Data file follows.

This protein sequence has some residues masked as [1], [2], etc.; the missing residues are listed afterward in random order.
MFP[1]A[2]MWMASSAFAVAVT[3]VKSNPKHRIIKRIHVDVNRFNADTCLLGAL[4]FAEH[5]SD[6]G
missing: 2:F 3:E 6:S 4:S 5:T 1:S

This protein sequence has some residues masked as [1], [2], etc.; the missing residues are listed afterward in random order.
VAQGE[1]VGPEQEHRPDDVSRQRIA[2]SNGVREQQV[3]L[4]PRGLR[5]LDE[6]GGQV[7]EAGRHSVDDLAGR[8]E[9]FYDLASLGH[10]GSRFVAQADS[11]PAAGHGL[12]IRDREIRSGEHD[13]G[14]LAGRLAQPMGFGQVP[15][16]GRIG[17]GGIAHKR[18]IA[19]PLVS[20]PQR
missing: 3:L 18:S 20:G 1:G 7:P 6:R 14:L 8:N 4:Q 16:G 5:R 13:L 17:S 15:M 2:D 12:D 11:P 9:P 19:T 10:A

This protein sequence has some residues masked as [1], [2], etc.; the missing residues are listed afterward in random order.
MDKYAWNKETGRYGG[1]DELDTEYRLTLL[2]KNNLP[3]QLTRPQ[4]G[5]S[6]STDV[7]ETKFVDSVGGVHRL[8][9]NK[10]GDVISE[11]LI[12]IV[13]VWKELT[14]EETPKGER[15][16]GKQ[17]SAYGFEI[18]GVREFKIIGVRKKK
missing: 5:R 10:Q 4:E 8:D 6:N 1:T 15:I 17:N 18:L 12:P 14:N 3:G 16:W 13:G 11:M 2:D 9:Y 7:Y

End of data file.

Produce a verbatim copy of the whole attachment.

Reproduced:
This protein sequence has some residues masked as [1], [2], etc.; the missing residues are listed afterward in random order.
MFP[1]A[2]MWMASSAFAVAVT[3]VKSNPKHRIIKRIHVDVNRFNADTCLLGAL[4]FAEH[5]SD[6]G
missing: 2:F 3:E 6:S 4:S 5:T 1:S

This protein sequence has some residues masked as [1], [2], etc.; the missing residues are listed afterward in random order.
VAQGE[1]VGPEQEHRPDDVSRQRIA[2]SNGVREQQV[3]L[4]PRGLR[5]LDE[6]GGQV[7]EAGRHSVDDLAGR[8]E[9]FYDLASLGH[10]GSRFVAQADS[11]PAAGHGL[12]IRDREIRSGEHD[13]G[14]LAGRLAQPMGFGQVP[15][16]GRIG[17]GGIAHKR[18]IA[19]PLVS[20]PQR
missing: 3:L 18:S 20:G 1:G 7:P 6:R 14:L 8:N 4:Q 16:G 5:R 13:L 17:S 15:M 2:D 12:D 11:P 9:P 19:T 10:A

This protein sequence has some residues masked as [1], [2], etc.; the missing residues are listed afterward in random order.
MDKYAWNKETGRYGG[1]DELDTEYRLTLL[2]KNNLP[3]QLTRPQ[4]G[5]S[6]STDV[7]ETKFVDSVGGVHRL[8][9]NK[10]GDVISE[11]LI[12]IV[13]VWKELT[14]EETPKGER[15][16]GKQ[17]SAYGFEI[18]GVREFKIIGVRKKK
missing: 5:R 10:Q 4:E 8:D 6:N 1:T 15:I 17:N 18:L 12:P 14:N 3:G 16:W 13:G 11:M 2:D 9:Y 7:Y